Rio Olympics 2016: Thiago Braz Da Silva sent Brazil into pandemonium

It's from this Web site So Thiago Braz Da Silva won the gold medal, and if I'm not mistaken, people applauded him very loudly. Well, I looked up several dictionaries including dictionary.com, OALD and Cambridge Dictionary (online) and haven't find examplary sentences with 'with pandemonium' but 'into pandemonium' really doesn't make sense to me. Why is it 'to send sb into pandemonium' ?

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    Might you be thinking of "to send something (to someone) with love / affection / thanks / best wishes / vehemence / urgency"? but to send sth with pandemonium would be highly unlikely as it is a condition a situation not a feeling.
    – Mari-Lou A
    Aug 14, 2022 at 22:43

2 Answers 2


Pandemonium: a situation in which there is a lot of noise and confusion because people are excited, angry, or frightened (Cambridge)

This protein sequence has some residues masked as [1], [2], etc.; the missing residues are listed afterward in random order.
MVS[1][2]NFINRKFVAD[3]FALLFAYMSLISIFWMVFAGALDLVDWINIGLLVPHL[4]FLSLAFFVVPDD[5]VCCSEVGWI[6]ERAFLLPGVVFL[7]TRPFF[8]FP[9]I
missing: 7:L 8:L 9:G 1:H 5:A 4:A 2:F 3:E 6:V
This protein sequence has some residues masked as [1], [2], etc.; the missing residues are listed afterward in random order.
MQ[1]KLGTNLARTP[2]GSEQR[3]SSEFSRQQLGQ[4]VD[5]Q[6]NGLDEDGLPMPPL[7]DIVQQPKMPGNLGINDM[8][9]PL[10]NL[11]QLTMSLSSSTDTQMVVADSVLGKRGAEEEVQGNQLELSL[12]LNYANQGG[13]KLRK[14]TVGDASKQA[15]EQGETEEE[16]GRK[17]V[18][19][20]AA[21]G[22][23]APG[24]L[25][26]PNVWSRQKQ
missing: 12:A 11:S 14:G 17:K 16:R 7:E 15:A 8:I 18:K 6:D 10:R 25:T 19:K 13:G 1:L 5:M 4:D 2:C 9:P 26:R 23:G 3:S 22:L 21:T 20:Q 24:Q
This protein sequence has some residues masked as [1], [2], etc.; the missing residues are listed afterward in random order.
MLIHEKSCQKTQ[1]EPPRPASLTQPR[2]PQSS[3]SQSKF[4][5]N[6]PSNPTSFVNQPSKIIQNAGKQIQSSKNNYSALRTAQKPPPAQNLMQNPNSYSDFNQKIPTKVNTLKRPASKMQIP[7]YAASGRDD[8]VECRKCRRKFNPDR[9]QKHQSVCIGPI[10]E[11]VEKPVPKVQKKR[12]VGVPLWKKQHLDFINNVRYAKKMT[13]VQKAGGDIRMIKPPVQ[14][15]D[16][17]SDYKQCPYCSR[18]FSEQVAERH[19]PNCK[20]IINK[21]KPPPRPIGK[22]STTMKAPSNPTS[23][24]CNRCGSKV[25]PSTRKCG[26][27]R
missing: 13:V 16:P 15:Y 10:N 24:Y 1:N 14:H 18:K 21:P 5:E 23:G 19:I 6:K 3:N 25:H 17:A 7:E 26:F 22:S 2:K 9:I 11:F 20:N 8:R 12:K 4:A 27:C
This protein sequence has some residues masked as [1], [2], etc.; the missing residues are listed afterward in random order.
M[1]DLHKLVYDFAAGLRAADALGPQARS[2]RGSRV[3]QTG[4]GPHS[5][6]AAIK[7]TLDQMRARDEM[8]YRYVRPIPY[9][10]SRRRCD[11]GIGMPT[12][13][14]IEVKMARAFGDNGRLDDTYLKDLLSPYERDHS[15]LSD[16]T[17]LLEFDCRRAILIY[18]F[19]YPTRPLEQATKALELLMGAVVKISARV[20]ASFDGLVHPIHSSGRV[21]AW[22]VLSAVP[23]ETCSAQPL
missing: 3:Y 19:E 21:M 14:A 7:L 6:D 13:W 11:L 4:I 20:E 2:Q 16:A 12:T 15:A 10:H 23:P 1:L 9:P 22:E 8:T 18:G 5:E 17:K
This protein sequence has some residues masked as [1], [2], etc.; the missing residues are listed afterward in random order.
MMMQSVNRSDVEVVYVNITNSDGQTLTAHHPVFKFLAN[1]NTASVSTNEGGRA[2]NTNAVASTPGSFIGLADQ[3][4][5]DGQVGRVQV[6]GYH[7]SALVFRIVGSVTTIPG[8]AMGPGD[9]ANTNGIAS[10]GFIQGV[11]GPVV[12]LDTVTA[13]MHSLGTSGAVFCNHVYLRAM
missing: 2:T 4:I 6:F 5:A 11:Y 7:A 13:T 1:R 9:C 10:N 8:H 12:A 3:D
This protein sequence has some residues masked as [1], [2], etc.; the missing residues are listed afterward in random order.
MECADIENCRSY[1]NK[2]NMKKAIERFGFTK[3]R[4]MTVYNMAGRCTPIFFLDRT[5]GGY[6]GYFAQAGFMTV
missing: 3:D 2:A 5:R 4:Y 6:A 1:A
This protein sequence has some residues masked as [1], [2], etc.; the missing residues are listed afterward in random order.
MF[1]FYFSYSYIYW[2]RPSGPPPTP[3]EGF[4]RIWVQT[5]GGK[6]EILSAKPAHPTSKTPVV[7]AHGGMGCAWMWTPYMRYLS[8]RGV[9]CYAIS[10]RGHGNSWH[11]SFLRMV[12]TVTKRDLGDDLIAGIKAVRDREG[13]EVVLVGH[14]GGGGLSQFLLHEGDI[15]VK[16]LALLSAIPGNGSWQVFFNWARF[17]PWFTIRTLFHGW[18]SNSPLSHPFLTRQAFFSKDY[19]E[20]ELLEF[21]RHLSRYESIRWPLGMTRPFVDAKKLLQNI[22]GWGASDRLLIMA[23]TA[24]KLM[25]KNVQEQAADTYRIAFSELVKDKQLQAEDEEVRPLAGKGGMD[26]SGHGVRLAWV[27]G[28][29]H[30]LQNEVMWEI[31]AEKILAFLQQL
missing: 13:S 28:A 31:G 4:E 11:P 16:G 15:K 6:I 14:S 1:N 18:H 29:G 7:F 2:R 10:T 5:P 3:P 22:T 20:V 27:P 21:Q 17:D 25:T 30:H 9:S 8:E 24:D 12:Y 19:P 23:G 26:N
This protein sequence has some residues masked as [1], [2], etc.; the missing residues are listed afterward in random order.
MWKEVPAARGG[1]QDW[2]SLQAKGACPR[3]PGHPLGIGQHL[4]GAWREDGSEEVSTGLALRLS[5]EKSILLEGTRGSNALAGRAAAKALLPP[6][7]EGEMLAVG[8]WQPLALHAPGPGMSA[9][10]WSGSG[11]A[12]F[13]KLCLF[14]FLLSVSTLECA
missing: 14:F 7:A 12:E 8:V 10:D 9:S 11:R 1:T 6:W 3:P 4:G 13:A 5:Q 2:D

So you can go into pandemonium. It means to enter into a state of wild uproar. But it isn't idiomatic to go with a state of wild uproar.


The original meaning of Pandemonium was "A place where all demons live; Hell", and we can still think of it as a state for something to be in, so "send somebody into Pandemonium" makes sense that way (though I think it's unlikely to be used of an individual person: in your exemple it is a country).

We could also say "cause pandemonium in/for" - but we wouldn't then use the verb "send", because that invokes the metaphor of sending somebody into somewhere.

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